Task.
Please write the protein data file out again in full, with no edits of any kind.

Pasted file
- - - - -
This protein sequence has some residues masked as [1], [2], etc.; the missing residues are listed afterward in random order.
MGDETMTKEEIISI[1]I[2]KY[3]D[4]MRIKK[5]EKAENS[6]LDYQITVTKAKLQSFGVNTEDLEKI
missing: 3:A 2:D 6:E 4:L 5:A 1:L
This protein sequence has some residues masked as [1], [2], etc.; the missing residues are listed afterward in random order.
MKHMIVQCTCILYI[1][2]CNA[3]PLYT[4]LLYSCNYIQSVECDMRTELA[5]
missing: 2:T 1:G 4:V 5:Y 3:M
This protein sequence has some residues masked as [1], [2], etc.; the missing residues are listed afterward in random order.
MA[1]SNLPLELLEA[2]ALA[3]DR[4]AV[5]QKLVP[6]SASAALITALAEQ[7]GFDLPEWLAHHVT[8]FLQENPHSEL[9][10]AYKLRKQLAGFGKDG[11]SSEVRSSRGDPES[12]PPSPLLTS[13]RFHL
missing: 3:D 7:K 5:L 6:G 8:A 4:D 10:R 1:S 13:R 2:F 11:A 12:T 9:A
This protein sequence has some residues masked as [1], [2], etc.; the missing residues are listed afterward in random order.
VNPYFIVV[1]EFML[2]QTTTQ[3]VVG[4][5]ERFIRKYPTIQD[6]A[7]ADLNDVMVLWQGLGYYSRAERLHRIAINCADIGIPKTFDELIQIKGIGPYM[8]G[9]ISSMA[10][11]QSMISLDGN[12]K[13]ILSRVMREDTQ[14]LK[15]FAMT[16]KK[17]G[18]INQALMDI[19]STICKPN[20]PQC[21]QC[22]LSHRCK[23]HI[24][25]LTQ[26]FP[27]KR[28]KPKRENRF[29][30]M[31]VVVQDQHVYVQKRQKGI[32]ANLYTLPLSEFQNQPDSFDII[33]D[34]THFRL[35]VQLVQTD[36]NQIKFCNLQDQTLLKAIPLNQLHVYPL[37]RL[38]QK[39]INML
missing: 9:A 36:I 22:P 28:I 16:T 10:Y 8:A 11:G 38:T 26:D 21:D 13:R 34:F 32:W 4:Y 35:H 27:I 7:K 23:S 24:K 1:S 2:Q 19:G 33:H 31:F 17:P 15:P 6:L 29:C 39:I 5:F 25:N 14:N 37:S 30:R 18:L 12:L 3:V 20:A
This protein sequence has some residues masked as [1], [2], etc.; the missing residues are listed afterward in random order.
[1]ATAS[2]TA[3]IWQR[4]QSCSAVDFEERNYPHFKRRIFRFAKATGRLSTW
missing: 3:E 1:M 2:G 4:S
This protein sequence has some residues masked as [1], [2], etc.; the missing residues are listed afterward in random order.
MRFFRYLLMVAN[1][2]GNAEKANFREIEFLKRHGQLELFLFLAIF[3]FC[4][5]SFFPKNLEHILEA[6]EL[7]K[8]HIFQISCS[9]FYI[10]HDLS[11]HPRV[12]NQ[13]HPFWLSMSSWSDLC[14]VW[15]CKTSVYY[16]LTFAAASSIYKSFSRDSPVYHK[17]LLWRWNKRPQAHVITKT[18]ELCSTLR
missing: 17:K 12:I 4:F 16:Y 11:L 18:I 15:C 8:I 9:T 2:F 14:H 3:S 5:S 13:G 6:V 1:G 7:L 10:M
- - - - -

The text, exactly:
This protein sequence has some residues masked as [1], [2], etc.; the missing residues are listed afterward in random order.
MGDETMTKEEIISI[1]I[2]KY[3]D[4]MRIKK[5]EKAENS[6]LDYQITVTKAKLQSFGVNTEDLEKI
missing: 3:A 2:D 6:E 4:L 5:A 1:L
This protein sequence has some residues masked as [1], [2], etc.; the missing residues are listed afterward in random order.
MKHMIVQCTCILYI[1][2]CNA[3]PLYT[4]LLYSCNYIQSVECDMRTELA[5]
missing: 2:T 1:G 4:V 5:Y 3:M
This protein sequence has some residues masked as [1], [2], etc.; the missing residues are listed afterward in random order.
MA[1]SNLPLELLEA[2]ALA[3]DR[4]AV[5]QKLVP[6]SASAALITALAEQ[7]GFDLPEWLAHHVT[8]FLQENPHSEL[9][10]AYKLRKQLAGFGKDG[11]SSEVRSSRGDPES[12]PPSPLLTS[13]RFHL
missing: 3:D 7:K 5:L 6:G 8:A 4:D 10:R 1:S 13:R 2:F 11:A 12:T 9:A
This protein sequence has some residues masked as [1], [2], etc.; the missing residues are listed afterward in random order.
VNPYFIVV[1]EFML[2]QTTTQ[3]VVG[4][5]ERFIRKYPTIQD[6]A[7]ADLNDVMVLWQGLGYYSRAERLHRIAINCADIGIPKTFDELIQIKGIGPYM[8]G[9]ISSMA[10][11]QSMISLDGN[12]K[13]ILSRVMREDTQ[14]LK[15]FAMT[16]KK[17]G[18]INQALMDI[19]STICKPN[20]PQC[21]QC[22]LSHRCK[23]HI[24][25]LTQ[26]FP[27]KR[28]KPKRENRF[29][30]M[31]VVVQDQHVYVQKRQKGI[32]ANLYTLPLSEFQNQPDSFDII[33]D[34]THFRL[35]VQLVQTD[36]NQIKFCNLQDQTLLKAIPLNQLHVYPL[37]RL[38]QK[39]INML
missing: 9:A 36:I 22:P 28:I 16:T 10:Y 8:A 11:G 38:T 26:D 21:D 13:R 34:F 32:W 4:Y 35:H 27:I 7:K 23:S 24:K 1:S 2:Q 19:G 33:H 31:F 17:P 15:P 6:L 29:C 39:I 5:F 25:N 14:N 37:S 30:R 18:L 12:L 3:V 20:A
This protein sequence has some residues masked as [1], [2], etc.; the missing residues are listed afterward in random order.
[1]ATAS[2]TA[3]IWQR[4]QSCSAVDFEERNYPHFKRRIFRFAKATGRLSTW
missing: 3:E 1:M 2:G 4:S
This protein sequence has some residues masked as [1], [2], etc.; the missing residues are listed afterward in random order.
MRFFRYLLMVAN[1][2]GNAEKANFREIEFLKRHGQLELFLFLAIF[3]FC[4][5]SFFPKNLEHILEA[6]EL[7]K[8]HIFQISCS[9]FYI[10]HDLS[11]HPRV[12]NQ[13]HPFWLSMSSWSDLC[14]VW[15]CKTSVYY[16]LTFAAASSIYKSFSRDSPVYHK[17]LLWRWNKRPQAHVITKT[18]ELCSTLR
missing: 17:K 12:I 4:F 16:Y 11:L 18:I 15:C 8:I 9:T 2:F 14:H 3:S 5:S 13:G 6:V 1:G 7:L 10:M